Scrapbooking process

I’ve been meaning to write on this for a while, so let me finally focus on what is my process when I scrapbook (or journal).

I deliberately place limits on my process. In part, this is a reflection of my personality and style; I don’t like the highly decorated page that I often see. I have always liked sleek lines and the simple approach. Any richness should be more subtle for me to really like it.

This is actually true for me in all my crafts, not just scrapbooking. In things like sewing and knitting and weaving, I like simple lines and classic shapes, but my decorative elements come from the choice of color and texture. And really, that is what I try to do in my scrapbooks as well.

For scrapbooking, what this has meant is that I really don’t use decorative elements all that much. I ignore any embellishment that causes the page to stick up. Buttons and brads? Not happening. Stickers and diecuts? Very limited. I buy them very rarely and use them even less. And when I do use them, they are rarely a focal point in any way, rather just a minor addition to fill in or balance the space a bit. Stamping? Not touching it. Inks? Paints? Not bothering with them. I’m not that type of artist. Tags? They don’t strike me as helpful. Stick-on, rub-on, or stamp-on alphabets? I haven’t bought one for years. Pens work fine. Punches? Well, I tried them and have found them very uninspiring.

What do I use? Well, paper (plain, decorative, and lined), pens, pages, page protectors, photos. (I seem to be a P scrapbooker. Who knew?) Even my heavy focus on journaling doesn’t really lead me to use journal boxes all that much, mostly because I find them too limiting. Most of the richness of color that I like comes from the paper and photos. I do have a few diecuts, stickers, and alphabets, but they are mostly left over from when I was trying them out. I haven’t actually bought one in years. And what I don’t have is physical texture, mostly because I’m not willing to give it the space it would require in a book, but I do like visual texture in my decorative paper. I would probably like a few more stencils that I could trace for lines, frames, and alphabets, but I would still just be using them with pens.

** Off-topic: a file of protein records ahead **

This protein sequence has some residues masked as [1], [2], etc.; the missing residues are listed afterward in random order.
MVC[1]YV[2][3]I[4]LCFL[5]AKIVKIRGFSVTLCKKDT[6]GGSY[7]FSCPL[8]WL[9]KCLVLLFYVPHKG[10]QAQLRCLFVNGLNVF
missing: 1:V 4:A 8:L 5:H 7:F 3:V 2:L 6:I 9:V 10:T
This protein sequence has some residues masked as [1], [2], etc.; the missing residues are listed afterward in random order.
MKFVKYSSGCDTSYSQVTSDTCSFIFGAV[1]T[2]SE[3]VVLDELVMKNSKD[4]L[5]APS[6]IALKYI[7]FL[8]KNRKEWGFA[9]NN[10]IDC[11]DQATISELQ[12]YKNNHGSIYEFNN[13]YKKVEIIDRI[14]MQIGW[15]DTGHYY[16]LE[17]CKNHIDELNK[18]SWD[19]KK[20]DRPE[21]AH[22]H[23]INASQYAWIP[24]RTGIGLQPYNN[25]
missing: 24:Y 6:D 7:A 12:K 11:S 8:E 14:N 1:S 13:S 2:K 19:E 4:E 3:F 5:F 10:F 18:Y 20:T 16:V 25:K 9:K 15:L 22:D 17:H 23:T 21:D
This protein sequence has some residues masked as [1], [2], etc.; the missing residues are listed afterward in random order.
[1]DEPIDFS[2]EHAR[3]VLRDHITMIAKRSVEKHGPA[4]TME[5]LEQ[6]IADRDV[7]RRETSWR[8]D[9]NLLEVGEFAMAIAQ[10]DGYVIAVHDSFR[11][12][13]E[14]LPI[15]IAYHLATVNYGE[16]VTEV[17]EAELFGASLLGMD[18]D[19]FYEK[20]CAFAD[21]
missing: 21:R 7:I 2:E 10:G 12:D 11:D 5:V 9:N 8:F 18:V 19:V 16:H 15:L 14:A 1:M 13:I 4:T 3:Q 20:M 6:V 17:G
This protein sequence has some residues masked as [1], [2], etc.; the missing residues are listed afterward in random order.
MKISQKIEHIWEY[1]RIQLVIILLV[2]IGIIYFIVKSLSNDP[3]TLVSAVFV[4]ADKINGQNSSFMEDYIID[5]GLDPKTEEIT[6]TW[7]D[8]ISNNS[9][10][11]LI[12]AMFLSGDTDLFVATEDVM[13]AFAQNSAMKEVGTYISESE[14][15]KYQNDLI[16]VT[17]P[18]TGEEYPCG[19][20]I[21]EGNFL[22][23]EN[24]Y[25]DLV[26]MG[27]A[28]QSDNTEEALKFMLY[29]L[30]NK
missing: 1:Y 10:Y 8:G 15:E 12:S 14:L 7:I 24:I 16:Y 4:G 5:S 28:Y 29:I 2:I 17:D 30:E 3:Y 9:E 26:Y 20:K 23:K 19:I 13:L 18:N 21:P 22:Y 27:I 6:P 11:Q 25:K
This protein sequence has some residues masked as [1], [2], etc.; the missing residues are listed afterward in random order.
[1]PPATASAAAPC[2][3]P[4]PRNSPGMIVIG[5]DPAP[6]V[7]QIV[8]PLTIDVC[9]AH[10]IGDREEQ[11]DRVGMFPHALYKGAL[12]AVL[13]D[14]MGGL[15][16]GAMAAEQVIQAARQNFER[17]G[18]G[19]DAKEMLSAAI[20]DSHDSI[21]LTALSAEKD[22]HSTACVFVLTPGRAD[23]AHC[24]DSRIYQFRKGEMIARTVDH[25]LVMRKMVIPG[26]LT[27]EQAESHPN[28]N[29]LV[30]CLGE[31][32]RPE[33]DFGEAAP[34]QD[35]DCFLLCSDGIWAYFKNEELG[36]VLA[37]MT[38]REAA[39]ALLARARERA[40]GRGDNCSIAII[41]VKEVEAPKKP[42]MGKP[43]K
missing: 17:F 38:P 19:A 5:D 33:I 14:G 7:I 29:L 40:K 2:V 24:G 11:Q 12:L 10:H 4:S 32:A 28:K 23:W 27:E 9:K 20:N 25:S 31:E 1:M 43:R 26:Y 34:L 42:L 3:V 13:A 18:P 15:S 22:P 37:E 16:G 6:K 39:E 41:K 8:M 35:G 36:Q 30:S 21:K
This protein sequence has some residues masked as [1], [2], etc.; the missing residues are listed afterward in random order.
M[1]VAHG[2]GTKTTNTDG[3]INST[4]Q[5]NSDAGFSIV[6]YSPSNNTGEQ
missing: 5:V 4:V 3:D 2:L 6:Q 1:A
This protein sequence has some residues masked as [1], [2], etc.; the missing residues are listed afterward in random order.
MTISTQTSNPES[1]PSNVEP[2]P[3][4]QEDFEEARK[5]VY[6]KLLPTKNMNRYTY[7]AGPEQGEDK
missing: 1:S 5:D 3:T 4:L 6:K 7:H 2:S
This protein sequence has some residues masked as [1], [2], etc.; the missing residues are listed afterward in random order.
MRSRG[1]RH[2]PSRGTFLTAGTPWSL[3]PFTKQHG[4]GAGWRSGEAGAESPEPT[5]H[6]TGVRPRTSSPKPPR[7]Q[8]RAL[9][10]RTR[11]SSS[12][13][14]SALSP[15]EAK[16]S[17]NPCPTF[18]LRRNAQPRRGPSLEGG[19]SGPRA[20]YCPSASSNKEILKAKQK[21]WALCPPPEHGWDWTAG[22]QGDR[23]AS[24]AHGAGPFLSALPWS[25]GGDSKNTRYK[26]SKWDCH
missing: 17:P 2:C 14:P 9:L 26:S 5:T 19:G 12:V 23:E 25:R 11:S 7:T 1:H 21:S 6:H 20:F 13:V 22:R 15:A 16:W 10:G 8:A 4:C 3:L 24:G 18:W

Now some of that may change as I move into digital scrapbooking a bit, but not much. A page that is too busy with decorative elements is distracting and hard for me to read. But I am still struggling to figure out my digital process. It doesn’t work quite the same way.

So, my process… I started with Creative Memories, and have mostly stuck with them. (I find a scrapbook store to be fairly overwhelming, actually. Sensory overload. It is another reason why I stick with a simplified process. Oddly, though, I have no problem in a yarn or quilt store.) I use the power layouts method that allows me to move fast in getting a whole bunch of pages ready quickly. The method consists of:

  1. choose and crop pictures
  2. play with layout
  3. choose paper, frame pictures
  4. choose embellishments
  5. stick it all down (except embellishments, which are put down after I journal and know how much space I have; this is particular to MY process, because journaling is that important)
  6. journal

The level of work that goes into it of course depends on your preferences. Since I don’t like lots of embellishments, that step is rather short and sweet. Sometimes I spend some time poking around in the stickers, etc., and then shrug because nothing appeals to me. Sometimes I choose an embellishment and then decide not to use it because the journaling fills up too much space; if it unbalances the design, oh well. But truthfully, that is rare, since embellishments are rarely of any significance in my design.

I may or may not do the journaling immediately, but I do try to keep up with recent history, so I haven’t forgotten anything important.

I most definitely pick and choose what I want to record. Not every picture even gets printed, much less scrapped. Not every event gets recorded.

With this process I do a crop once a month, do somewhere around four to eight pages in that one crop, and stay mostly caught up.

This is what works for me.

I have realized that I am not quite as chronological as I had once thought, but still, more chronological than not. Certainly that’s mostly the order things go into my scrapbook, even if they don’t get done in that order.

Changes that are coming: well, I have been inspired, especially by the Roundtable discussions, to start looking at more reflective pages, more about relationships. I was already heading that way, but this just gave me some of the stimulus to push me along that path. Second, I am looking more into digital scrapbooking. Third, I am considering how I want to blend the digital and paper process, if at all. I may just use them both in parallel.

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